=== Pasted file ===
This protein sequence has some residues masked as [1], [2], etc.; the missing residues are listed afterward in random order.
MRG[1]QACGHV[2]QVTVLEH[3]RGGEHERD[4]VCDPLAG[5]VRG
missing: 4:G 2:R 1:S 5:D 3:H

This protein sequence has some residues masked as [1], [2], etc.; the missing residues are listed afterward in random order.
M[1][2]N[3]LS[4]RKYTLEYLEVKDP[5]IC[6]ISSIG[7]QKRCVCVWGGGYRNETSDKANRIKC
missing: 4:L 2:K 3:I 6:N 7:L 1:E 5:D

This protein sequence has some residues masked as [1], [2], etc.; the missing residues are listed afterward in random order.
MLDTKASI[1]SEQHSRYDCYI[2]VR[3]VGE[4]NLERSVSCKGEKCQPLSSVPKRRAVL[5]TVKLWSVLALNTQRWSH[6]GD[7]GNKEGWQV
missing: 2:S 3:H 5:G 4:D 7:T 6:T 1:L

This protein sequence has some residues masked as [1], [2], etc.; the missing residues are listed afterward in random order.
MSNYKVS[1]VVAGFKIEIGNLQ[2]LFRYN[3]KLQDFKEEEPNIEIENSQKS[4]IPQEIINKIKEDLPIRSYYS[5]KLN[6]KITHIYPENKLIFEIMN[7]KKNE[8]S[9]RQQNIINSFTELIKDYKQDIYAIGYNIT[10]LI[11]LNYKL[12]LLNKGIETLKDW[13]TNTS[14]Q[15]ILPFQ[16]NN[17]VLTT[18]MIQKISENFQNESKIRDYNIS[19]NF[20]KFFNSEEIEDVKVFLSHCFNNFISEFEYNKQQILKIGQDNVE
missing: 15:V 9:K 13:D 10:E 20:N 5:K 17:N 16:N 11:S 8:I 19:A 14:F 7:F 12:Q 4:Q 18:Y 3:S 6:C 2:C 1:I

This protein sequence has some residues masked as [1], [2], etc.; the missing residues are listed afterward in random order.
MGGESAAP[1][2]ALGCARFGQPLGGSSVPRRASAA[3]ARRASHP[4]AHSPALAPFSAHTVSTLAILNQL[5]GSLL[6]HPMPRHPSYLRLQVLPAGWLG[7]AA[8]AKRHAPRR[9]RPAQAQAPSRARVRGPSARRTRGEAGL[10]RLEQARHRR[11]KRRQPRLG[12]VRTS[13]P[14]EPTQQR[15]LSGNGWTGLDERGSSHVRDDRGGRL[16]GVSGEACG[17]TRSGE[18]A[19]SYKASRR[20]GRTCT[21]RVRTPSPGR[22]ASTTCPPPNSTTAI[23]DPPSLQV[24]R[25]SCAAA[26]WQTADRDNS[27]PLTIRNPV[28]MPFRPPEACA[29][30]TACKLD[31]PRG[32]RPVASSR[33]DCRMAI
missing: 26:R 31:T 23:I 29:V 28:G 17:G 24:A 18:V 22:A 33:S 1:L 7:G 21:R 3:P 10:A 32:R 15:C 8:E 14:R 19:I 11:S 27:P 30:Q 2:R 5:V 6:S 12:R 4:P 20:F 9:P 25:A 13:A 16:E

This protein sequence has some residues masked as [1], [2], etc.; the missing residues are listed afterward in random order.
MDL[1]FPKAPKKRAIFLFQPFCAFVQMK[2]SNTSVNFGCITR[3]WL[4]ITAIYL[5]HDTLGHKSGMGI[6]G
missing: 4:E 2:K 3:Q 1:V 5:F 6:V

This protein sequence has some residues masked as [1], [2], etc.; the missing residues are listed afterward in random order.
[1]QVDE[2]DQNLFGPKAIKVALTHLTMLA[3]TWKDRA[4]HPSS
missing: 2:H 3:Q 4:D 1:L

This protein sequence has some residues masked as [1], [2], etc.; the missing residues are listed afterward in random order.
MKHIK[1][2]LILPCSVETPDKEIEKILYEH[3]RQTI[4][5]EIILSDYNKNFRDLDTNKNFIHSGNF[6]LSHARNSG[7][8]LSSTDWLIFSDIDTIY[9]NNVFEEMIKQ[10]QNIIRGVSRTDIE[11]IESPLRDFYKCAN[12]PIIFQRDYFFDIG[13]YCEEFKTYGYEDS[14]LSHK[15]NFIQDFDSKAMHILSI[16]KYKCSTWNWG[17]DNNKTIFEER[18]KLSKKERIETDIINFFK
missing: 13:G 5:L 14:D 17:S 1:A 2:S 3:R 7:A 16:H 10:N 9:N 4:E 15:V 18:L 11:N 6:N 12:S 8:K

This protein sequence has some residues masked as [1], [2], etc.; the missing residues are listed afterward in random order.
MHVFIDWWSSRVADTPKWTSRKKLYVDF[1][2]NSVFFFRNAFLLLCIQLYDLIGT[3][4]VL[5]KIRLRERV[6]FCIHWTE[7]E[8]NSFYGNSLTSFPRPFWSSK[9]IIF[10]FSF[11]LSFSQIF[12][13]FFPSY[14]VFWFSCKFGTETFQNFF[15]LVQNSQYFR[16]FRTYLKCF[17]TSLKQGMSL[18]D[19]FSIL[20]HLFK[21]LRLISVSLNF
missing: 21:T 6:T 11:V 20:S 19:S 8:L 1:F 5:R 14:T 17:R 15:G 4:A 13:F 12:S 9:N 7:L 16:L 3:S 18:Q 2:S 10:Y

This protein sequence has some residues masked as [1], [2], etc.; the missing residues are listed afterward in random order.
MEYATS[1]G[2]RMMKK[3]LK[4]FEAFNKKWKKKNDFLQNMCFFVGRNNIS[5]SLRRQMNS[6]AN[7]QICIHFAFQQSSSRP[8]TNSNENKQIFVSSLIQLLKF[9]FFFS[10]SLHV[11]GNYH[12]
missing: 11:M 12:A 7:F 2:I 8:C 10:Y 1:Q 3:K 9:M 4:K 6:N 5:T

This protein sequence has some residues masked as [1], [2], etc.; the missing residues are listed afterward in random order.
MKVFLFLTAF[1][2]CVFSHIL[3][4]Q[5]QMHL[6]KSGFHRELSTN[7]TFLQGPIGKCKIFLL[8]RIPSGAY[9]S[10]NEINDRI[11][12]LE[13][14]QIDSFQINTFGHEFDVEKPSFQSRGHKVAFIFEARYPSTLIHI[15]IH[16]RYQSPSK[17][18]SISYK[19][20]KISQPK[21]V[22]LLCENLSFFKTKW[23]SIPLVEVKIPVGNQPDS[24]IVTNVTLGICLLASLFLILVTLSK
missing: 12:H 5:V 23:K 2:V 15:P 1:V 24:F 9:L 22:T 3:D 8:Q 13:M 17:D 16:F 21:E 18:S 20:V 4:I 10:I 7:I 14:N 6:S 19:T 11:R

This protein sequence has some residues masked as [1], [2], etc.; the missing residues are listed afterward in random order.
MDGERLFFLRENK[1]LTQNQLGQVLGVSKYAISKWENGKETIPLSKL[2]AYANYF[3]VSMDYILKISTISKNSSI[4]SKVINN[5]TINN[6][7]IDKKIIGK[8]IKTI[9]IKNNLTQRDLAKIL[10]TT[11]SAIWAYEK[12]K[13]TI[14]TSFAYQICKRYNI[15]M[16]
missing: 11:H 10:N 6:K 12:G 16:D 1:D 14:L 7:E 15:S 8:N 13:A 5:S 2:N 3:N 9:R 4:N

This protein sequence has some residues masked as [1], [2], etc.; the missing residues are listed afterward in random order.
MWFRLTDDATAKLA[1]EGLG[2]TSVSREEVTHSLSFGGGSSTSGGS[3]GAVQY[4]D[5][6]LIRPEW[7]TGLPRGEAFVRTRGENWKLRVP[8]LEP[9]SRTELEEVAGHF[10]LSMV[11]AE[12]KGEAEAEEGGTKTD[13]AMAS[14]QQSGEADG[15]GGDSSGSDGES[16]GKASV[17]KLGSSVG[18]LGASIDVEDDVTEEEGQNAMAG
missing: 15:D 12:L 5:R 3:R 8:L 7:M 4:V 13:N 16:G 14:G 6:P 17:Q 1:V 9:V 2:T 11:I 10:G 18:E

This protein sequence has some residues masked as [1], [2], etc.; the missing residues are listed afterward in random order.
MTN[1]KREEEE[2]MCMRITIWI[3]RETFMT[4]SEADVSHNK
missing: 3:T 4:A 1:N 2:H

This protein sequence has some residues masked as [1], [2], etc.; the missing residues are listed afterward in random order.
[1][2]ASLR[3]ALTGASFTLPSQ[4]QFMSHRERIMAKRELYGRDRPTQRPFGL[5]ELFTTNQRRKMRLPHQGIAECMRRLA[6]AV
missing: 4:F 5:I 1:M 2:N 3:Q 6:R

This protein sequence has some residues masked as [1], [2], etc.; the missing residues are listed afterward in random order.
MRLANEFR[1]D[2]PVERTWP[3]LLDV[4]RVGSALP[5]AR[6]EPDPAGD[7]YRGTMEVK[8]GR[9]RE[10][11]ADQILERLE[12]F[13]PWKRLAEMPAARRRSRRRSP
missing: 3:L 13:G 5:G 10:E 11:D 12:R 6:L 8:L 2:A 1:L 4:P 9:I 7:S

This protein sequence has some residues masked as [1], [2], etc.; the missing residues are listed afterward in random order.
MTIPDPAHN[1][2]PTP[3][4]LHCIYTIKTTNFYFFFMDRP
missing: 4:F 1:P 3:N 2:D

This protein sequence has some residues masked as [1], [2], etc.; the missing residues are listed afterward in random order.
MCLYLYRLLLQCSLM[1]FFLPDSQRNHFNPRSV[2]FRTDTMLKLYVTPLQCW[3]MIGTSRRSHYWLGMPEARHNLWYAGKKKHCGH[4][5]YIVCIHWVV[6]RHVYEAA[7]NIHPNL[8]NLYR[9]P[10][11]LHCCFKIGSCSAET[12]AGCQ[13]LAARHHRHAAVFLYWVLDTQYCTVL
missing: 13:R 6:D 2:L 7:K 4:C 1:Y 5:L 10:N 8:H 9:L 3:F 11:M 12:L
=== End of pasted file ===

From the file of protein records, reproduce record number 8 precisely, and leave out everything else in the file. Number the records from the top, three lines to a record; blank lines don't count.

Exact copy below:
This protein sequence has some residues masked as [1], [2], etc.; the missing residues are listed afterward in random order.
MKHIK[1][2]LILPCSVETPDKEIEKILYEH[3]RQTI[4][5]EIILSDYNKNFRDLDTNKNFIHSGNF[6]LSHARNSG[7][8]LSSTDWLIFSDIDTIY[9]NNVFEEMIKQ[10]QNIIRGVSRTDIE[11]IESPLRDFYKCAN[12]PIIFQRDYFFDIG[13]YCEEFKTYGYEDS[14]LSHK[15]NFIQDFDSKAMHILSI[16]KYKCSTWNWG[17]DNNKTIFEER[18]KLSKKERIETDIINFFK
missing: 13:G 5:L 14:D 17:S 1:A 2:S 3:R 7:A 16:H 10:N 9:N 4:E 15:V 18:L 11:N 6:N 12:S 8:K